One day in 1921, young Ethel Anderson visited Eric Hegg's photography studio in Bellingham, Washington. She wanted his permission to try and gather together his photos of the Klondike that he had taken back in 1898-99.
"It can't be done", said the photographer. "They are scattered far and wide."
Twenty-five years went by. Ethel married a Mr. Becker and raised a family. But she always had in the back of her mind those Klondike photos. Hegg had taken so many on a journey to the Klondike, with her father P.B. Anderson, during the height of the gold rush. Ethel was born in Bellingham, but spent her first six years in a cabin on Eldorado Creek with her parents - one of the few children of the gold rush.
The photos must still exist somewhere, thought Ethel Anderson Becker. Then, like some sort of miracle, she discovered two thousand of Hegg's negatives at Webster and Stevens Photographers in Seattle. The firm had come into possession of the photos from Mrs. Hegg when she and her husband split up a long time ago. Ethel Anderson Becker bought them all.
When she showed them to Eric Hegg in 1946, he was astounded. The old man had not seen them for more than forty years. Hegg told Ethel that there could be many more. He said that when he left Dawson City for Nome in 1899, he left his glass-plate negatives with a photography studio operated by Larrs and Duclos, because he could not carry them.
When Larrs and Duclos closed up shop in Dawson, they decided to hide the large glass negatives behind veneer sheets covering the inside of their log cabin home. There they lay, safely hidden from curious eyes, for many years.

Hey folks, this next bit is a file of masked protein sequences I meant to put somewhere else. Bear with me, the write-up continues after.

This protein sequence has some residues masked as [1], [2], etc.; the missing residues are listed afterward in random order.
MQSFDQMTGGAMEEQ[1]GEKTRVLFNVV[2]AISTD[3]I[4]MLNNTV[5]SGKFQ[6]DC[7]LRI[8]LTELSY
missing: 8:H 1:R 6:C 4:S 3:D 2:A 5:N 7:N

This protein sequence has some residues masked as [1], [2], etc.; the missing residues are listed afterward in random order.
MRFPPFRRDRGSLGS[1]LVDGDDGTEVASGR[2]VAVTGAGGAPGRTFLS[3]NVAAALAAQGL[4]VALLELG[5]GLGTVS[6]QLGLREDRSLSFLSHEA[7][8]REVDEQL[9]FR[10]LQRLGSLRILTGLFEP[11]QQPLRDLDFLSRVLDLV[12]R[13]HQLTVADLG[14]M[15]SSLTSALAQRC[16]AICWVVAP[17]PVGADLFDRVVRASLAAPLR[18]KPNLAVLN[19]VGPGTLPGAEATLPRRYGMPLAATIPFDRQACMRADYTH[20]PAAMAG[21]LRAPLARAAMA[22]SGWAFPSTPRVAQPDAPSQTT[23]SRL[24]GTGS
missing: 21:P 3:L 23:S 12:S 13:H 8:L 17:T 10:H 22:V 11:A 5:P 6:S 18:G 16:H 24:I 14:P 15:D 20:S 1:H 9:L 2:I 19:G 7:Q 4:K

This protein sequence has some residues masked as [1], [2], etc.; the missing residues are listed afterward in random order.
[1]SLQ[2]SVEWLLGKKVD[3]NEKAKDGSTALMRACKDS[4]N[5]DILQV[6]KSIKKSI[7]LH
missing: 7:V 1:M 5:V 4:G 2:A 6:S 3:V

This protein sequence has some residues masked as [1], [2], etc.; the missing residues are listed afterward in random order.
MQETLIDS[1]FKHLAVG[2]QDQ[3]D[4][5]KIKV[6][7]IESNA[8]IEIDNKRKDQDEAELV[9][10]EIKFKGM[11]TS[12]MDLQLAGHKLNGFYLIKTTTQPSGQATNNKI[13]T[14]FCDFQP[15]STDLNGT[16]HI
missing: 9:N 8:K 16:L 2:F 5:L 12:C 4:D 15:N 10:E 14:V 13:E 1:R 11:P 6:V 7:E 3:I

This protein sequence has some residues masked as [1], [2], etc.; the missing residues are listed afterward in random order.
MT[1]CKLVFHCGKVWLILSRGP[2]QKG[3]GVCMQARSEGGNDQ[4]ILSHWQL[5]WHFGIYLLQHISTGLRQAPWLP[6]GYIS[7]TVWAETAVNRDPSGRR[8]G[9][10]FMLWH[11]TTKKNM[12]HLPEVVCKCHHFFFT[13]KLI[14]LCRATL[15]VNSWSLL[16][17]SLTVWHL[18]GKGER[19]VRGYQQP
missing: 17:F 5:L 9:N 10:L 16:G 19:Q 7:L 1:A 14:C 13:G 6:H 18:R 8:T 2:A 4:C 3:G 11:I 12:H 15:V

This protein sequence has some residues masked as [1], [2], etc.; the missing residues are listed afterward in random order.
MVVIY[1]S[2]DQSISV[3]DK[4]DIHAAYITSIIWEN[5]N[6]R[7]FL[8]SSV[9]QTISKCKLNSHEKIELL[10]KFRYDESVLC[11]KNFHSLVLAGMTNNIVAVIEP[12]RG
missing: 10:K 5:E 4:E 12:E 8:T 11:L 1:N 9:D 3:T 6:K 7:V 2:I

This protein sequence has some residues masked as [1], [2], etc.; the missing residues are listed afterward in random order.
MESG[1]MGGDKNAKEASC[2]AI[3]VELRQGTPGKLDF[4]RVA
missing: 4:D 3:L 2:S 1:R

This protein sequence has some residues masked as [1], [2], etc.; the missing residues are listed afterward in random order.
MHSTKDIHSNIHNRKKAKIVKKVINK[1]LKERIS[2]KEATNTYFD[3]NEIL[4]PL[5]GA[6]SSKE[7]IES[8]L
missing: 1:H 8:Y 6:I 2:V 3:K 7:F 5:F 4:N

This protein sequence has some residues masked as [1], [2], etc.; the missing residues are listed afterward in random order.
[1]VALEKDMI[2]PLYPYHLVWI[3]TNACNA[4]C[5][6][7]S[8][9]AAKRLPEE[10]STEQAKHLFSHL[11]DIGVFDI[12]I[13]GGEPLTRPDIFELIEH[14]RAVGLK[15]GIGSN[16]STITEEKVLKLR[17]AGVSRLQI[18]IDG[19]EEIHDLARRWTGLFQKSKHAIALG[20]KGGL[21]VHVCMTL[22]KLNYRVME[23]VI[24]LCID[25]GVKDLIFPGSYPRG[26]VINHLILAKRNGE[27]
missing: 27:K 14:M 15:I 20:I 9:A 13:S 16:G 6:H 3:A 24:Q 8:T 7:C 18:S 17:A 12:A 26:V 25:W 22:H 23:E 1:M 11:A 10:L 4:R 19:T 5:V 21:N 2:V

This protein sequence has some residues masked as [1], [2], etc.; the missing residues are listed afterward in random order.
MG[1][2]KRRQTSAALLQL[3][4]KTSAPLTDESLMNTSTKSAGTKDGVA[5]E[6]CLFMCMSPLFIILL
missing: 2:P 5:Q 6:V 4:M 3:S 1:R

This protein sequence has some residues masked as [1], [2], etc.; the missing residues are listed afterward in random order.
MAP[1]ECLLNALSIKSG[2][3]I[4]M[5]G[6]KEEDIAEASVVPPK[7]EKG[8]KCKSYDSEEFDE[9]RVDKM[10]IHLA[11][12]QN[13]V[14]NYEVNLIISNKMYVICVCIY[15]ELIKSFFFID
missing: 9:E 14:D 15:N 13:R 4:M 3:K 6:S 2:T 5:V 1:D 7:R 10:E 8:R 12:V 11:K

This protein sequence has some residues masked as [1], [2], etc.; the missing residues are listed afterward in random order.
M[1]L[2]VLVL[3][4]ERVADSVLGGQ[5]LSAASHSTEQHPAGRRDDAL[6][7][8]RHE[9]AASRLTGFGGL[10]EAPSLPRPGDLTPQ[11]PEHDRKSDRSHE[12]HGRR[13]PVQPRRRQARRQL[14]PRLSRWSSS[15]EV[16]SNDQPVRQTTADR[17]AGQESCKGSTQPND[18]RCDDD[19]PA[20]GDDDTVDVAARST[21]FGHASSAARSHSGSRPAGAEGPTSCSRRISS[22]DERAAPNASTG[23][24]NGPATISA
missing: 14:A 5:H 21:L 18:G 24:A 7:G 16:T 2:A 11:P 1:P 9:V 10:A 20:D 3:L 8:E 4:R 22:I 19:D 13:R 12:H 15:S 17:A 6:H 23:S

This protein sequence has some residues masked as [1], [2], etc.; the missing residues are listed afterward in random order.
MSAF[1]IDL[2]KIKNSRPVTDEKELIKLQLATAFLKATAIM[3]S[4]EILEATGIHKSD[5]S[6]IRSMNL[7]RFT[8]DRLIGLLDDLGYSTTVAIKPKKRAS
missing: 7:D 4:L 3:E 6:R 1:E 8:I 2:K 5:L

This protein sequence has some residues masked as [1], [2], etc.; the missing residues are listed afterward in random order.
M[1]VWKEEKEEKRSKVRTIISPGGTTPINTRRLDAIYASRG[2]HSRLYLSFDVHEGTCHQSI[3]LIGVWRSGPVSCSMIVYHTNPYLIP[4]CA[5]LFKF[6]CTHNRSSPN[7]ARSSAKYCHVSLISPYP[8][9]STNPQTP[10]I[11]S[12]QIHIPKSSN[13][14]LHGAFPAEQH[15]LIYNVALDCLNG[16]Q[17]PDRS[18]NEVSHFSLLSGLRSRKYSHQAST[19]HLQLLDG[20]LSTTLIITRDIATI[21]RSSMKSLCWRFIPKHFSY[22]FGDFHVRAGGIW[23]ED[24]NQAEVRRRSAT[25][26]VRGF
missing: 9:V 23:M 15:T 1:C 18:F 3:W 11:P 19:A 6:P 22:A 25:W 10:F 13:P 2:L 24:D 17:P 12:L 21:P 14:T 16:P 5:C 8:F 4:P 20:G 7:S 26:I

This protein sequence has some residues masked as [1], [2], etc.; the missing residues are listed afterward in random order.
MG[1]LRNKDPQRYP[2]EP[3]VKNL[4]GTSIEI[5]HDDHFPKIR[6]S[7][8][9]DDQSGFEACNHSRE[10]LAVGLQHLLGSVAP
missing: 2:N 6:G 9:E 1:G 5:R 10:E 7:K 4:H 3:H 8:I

Then, in the Fifties, a young woman, working as a clerk in a Dawson store, bought the Larrs Duclos cabin. One day she reached up to see what made the sawdust drip out of the top over the veneer. To her amazement she pulled out a glass negative showing boats going down Lake Bennett. There were many, many more glass negatives behind the veneer.
Now she could have what she wanted - a greenhouse. However, her employer offered to give her real glass for a greenhouse in exchange for the glass negatives. She agreed.
In 1961, Ethel Becker travelled to Dawson City to refresh her memory for background on a novel she was working on. There she met the person who owned those two thousand glass negatives of Hegg's photos.
Two years later, in 1963, Ethel Becker bought the negatives. She now had about four thousand Hegg photos of the gold rush. The collection was complete. Many of the photos feature the signature of Eric Hegg on the bottom, though some are marked Larrs and Duclos and others, Webster and Stevens. But so far as Mrs. Becker knew, they were almost all taken by Eric Hegg.
Because of her work in tracking down this long-lost photographic treasure, the epic story of the Klondike Gold Rush - from the line of stampeders on the Chilkoot pass to the home-built boats on the lakes, to men mucking for gold in the creeks - remains an unforgettable panorama of the Yukon's colourful history.
A CKRW Yukon Nugget by Les McLaughlin
When a small single-engine plane, with two people on board, stopped in Whitehorse to refuel on a cold mid-winter day in 1963, no-one could have forseen the incredible saga which was about to unfold.
Pilot Ralph Flores and his passenger Helen Klaben were returning to the south-western United States from Fairbanks in a single-engine Howard aircraft. They picked up fuel in Whitehorse and took off, bound for their next stop - Fort St. John.